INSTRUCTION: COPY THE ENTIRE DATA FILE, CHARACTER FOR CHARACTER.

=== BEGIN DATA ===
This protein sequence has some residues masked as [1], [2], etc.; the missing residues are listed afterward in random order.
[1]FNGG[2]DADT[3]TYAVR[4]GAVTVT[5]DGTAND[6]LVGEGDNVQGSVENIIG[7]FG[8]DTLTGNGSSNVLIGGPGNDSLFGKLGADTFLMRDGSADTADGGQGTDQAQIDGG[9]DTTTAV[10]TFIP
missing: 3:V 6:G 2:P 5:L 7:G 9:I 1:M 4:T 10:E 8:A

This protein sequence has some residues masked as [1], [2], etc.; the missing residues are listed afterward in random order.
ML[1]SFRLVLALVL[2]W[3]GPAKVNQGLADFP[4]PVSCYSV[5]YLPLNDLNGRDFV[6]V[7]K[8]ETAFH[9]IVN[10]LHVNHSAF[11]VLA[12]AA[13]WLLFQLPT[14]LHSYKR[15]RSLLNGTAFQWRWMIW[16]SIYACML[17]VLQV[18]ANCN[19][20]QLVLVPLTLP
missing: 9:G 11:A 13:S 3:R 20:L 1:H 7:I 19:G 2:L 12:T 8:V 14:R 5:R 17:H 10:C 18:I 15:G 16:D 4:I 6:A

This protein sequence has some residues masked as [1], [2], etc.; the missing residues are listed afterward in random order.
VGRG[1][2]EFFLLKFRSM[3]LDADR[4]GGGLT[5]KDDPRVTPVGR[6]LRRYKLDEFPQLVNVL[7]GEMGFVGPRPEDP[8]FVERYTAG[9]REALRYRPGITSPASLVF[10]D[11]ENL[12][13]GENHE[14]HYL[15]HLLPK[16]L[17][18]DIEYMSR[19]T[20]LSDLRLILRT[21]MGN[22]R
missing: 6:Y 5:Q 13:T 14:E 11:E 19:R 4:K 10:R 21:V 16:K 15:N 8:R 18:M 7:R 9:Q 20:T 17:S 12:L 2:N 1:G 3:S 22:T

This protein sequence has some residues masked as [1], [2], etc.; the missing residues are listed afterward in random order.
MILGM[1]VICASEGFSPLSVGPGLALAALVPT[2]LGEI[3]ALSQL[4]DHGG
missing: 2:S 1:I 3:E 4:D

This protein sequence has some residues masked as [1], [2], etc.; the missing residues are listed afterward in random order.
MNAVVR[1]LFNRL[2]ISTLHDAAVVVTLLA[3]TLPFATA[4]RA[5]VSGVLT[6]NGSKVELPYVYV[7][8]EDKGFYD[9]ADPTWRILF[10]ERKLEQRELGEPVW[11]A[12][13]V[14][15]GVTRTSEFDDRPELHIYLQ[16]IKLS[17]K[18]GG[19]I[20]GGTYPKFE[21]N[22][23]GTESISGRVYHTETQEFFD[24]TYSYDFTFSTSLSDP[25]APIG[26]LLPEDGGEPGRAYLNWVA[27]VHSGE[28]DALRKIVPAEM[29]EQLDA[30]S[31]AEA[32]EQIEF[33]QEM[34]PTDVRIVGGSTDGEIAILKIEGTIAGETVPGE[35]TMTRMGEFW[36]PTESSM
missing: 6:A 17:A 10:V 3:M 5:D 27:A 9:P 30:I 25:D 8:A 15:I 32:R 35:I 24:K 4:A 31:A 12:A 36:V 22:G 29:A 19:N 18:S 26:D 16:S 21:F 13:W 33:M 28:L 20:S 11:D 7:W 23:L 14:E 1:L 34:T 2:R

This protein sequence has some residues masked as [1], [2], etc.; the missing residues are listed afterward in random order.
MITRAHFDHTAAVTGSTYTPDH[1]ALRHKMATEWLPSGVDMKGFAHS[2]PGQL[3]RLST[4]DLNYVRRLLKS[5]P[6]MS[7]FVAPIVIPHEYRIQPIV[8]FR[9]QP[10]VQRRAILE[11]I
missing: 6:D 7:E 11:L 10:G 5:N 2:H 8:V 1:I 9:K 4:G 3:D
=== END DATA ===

This protein sequence has some residues masked as [1], [2], etc.; the missing residues are listed afterward in random order.
[1]FNGG[2]DADT[3]TYAVR[4]GAVTVT[5]DGTAND[6]LVGEGDNVQGSVENIIG[7]FG[8]DTLTGNGSSNVLIGGPGNDSLFGKLGADTFLMRDGSADTADGGQGTDQAQIDGG[9]DTTTAV[10]TFIP
missing: 3:V 6:G 2:P 5:L 7:G 9:I 1:M 4:T 10:E 8:A

This protein sequence has some residues masked as [1], [2], etc.; the missing residues are listed afterward in random order.
ML[1]SFRLVLALVL[2]W[3]GPAKVNQGLADFP[4]PVSCYSV[5]YLPLNDLNGRDFV[6]V[7]K[8]ETAFH[9]IVN[10]LHVNHSAF[11]VLA[12]AA[13]WLLFQLPT[14]LHSYKR[15]RSLLNGTAFQWRWMIW[16]SIYACML[17]VLQV[18]ANCN[19][20]QLVLVPLTLP
missing: 9:G 11:A 13:S 3:R 20:L 1:H 7:I 19:G 2:L 12:T 8:V 14:R 5:R 17:H 10:C 18:I 15:G 16:D 4:I 6:A

This protein sequence has some residues masked as [1], [2], etc.; the missing residues are listed afterward in random order.
VGRG[1][2]EFFLLKFRSM[3]LDADR[4]GGGLT[5]KDDPRVTPVGR[6]LRRYKLDEFPQLVNVL[7]GEMGFVGPRPEDP[8]FVERYTAG[9]REALRYRPGITSPASLVF[10]D[11]ENL[12][13]GENHE[14]HYL[15]HLLPK[16]L[17][18]DIEYMSR[19]T[20]LSDLRLILRT[21]MGN[22]R
missing: 6:Y 5:Q 13:T 14:E 11:E 19:R 4:K 10:R 21:V 16:K 15:N 8:R 18:M 7:R 9:Q 20:T 17:S 12:L 2:N 1:G 3:S 22:T

This protein sequence has some residues masked as [1], [2], etc.; the missing residues are listed afterward in random order.
MILGM[1]VICASEGFSPLSVGPGLALAALVPT[2]LGEI[3]ALSQL[4]DHGG
missing: 2:S 1:I 3:E 4:D

This protein sequence has some residues masked as [1], [2], etc.; the missing residues are listed afterward in random order.
MNAVVR[1]LFNRL[2]ISTLHDAAVVVTLLA[3]TLPFATA[4]RA[5]VSGVLT[6]NGSKVELPYVYV[7][8]EDKGFYD[9]ADPTWRILF[10]ERKLEQRELGEPVW[11]A[12][13]V[14][15]GVTRTSEFDDRPELHIYLQ[16]IKLS[17]K[18]GG[19]I[20]GGTYPKFE[21]N[22][23]GTESISGRVYHTETQEFFD[24]TYSYDFTFSTSLSDP[25]APIG[26]LLPEDGGEPGRAYLNWVA[27]VHSGE[28]DALRKIVPAEM[29]EQLDA[30]S[31]AEA[32]EQIEF[33]QEM[34]PTDVRIVGGSTDGEIAILKIEGTIAGETVPGE[35]TMTRMGEFW[36]PTESSM
missing: 6:A 17:A 10:V 3:M 5:D 27:A 9:P 30:I 25:D 8:A 15:I 32:R 35:I 24:K 4:A 31:A 12:A 36:V 22:G 29:A 19:N 18:S 26:D 16:S 21:F 13:W 33:M 28:L 20:S 11:D 7:W 23:L 14:E 1:L 34:T 2:R

This protein sequence has some residues masked as [1], [2], etc.; the missing residues are listed afterward in random order.
MITRAHFDHTAAVTGSTYTPDH[1]ALRHKMATEWLPSGVDMKGFAHS[2]PGQL[3]RLST[4]DLNYVRRLLKS[5]P[6]MS[7]FVAPIVIPHEYRIQPIV[8]FR[9]QP[10]VQRRAILE[11]I
missing: 6:D 7:E 11:L 10:G 5:N 2:H 8:V 1:I 9:K 4:G 3:D